Title: The Diviners
Author: Libba Bray
Teen Reviewer: Kinsey Manchester
Rating: 5/5 stars
Evie O’Neill has been kicked out of her home because she is just too big for such a small town. Her parents send her to her Uncle Will’s in the fabulous New York City, and Evie is absolutely thrilled! She can’t wait to hit up the great stores, get into the new fashions, and go to every rocking party that the city hosts. After all, it’s the 1920’s and New York City is home of speakeasies and the greatest performers you could ever meet. Soon, Evie is reunited with her friend Mabel, hanging out with one of the prestigious Ziegfield girls, and even being in the company of a few fine boys. The only downside is that her Uncle Will owns and operates the Museum of American Folklore, Superstition, and the Occult- more commonly known as the Museum of the Creepy Crawlies. The Museum is not doing so well, and Evie takes it upon herself to help it out. When the city is plagued by a series of ritual, occult murders, Evie and her Uncle find themselves right in the thick of it all. Evie can help to solve these murders with a special talent, but it means revealing a long-kept secret and opening up old wounds. As the story continues on, more characters have strange connections and it all leads up to a dramatic finale. Can Evie save the city from the killer, save her Uncle’s museum, and keep herself out of trouble?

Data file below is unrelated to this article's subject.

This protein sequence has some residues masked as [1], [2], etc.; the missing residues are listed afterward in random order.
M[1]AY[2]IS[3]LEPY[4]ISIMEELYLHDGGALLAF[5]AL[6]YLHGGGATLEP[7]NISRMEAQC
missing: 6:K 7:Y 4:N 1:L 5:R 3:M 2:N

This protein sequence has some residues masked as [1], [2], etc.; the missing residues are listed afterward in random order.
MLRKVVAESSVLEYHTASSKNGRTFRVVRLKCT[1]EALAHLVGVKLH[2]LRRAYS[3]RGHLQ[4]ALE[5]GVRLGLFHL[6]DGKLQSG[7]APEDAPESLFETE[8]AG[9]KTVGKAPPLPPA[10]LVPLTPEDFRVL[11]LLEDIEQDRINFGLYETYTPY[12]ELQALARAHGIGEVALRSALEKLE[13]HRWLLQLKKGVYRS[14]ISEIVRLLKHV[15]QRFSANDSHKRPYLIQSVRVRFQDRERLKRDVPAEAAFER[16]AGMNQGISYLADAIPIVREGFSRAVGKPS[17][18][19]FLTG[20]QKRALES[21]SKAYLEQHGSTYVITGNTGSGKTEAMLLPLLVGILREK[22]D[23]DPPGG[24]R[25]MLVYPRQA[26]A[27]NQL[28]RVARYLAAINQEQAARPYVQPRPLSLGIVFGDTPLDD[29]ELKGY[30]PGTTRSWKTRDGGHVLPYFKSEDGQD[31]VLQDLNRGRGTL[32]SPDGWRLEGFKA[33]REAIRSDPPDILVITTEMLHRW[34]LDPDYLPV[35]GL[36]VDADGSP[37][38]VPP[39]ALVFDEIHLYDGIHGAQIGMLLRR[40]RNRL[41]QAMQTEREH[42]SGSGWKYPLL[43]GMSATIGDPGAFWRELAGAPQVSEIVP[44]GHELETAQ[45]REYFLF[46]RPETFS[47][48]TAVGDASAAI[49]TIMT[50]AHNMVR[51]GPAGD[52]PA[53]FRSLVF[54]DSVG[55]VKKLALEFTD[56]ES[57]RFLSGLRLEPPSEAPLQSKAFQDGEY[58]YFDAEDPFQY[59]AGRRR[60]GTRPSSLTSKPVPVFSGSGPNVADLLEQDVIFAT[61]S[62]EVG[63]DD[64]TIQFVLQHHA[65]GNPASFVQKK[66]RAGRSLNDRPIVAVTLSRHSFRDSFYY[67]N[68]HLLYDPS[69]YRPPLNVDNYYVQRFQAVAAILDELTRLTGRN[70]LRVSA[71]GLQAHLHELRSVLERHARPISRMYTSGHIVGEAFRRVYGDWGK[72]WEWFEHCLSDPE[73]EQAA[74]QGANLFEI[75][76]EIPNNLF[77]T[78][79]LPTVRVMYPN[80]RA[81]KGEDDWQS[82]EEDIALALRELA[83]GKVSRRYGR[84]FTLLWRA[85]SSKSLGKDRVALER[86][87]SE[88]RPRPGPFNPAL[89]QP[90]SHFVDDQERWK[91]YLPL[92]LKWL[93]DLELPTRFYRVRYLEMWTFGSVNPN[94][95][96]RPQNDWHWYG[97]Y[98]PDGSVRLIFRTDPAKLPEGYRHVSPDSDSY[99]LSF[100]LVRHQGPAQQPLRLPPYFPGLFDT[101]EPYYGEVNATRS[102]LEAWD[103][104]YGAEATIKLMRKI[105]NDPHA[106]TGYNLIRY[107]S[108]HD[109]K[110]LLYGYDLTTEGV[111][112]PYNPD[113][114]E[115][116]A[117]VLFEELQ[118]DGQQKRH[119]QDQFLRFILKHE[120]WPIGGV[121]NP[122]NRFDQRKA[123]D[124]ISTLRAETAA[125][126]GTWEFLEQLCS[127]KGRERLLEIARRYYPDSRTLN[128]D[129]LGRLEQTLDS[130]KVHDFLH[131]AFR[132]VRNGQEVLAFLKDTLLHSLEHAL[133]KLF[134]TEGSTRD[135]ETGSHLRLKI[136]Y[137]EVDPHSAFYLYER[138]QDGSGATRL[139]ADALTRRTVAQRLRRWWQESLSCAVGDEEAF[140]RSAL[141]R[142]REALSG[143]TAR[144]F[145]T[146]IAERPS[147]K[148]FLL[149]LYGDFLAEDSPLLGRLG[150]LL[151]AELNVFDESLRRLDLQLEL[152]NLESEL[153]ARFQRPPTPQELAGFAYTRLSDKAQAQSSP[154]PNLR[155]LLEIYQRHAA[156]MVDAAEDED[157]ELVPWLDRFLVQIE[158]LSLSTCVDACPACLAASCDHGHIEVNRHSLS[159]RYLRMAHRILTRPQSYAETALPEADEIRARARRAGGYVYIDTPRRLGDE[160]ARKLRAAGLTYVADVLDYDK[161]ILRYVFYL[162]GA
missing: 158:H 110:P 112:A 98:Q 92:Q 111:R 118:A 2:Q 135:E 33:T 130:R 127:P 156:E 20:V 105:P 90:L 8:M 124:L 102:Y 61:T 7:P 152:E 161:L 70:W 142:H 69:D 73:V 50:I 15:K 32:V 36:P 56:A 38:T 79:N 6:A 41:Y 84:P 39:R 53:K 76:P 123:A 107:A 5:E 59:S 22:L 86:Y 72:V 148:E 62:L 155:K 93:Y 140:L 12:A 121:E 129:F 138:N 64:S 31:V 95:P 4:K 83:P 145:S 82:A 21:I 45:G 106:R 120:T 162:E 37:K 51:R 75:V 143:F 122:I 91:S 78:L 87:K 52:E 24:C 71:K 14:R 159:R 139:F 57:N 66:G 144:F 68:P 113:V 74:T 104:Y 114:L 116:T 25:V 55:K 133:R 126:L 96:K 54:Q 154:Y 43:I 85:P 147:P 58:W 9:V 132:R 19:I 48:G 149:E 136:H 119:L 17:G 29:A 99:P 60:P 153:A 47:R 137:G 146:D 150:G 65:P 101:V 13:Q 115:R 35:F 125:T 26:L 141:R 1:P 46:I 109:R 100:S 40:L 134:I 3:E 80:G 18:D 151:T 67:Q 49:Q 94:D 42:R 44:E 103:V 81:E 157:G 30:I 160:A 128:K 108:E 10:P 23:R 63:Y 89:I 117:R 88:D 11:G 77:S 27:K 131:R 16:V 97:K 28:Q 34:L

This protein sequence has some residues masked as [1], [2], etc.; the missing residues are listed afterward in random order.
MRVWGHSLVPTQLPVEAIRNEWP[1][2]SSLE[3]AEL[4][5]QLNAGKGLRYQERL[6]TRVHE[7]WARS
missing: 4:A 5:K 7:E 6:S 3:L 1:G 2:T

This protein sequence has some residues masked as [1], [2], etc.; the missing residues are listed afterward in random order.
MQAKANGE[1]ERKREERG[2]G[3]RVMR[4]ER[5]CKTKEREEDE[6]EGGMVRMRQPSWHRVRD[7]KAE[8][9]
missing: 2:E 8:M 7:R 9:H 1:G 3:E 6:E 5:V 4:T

When I first got this book, I was overwhelmed. The book is almost 600 pages long and I was worried that I would get horribly bored and lost somewhere in the middle. Let me assure you that I enjoyed every single page of this book. The setting was absolutely amazing- even though it was set in the 20’s, I always understood what was happening. The setting added to the feel of the story, the creepy and scary tone that the whole book had. I liked that Libba Bray would alternate with a disturbing murder scene and then a dashing party! The variety made it better. The characters were wonderfully depicted and I thought the author did an amazing job describing them and helping the reader to understand them. Each character (and there were many) had their own story and purpose. I liked Evie, despite her occasional selfishness and immaturity. Sometimes I wanted to shake her, because she is 17 and doesn’t act it all the time, but in general, I really liked hearing her story. The Diviners often shifts points of view, and sometimes unexpectedly, but it never left me feeling confused, as some books with multiple points of view can do. The plot was exciting, and pulled me in from the first page. The action continued throughout the book so that I always wanted to keep reading. It was full of many twists and turns. This book was one of the best books I’ve read in a long time, and it has something for everyone. It’s part historical fiction, supernatural, murder mystery, and even a little love story mixed in there. Warning, though: don’t read this book when you’re home alone at night because it can get pretty intense.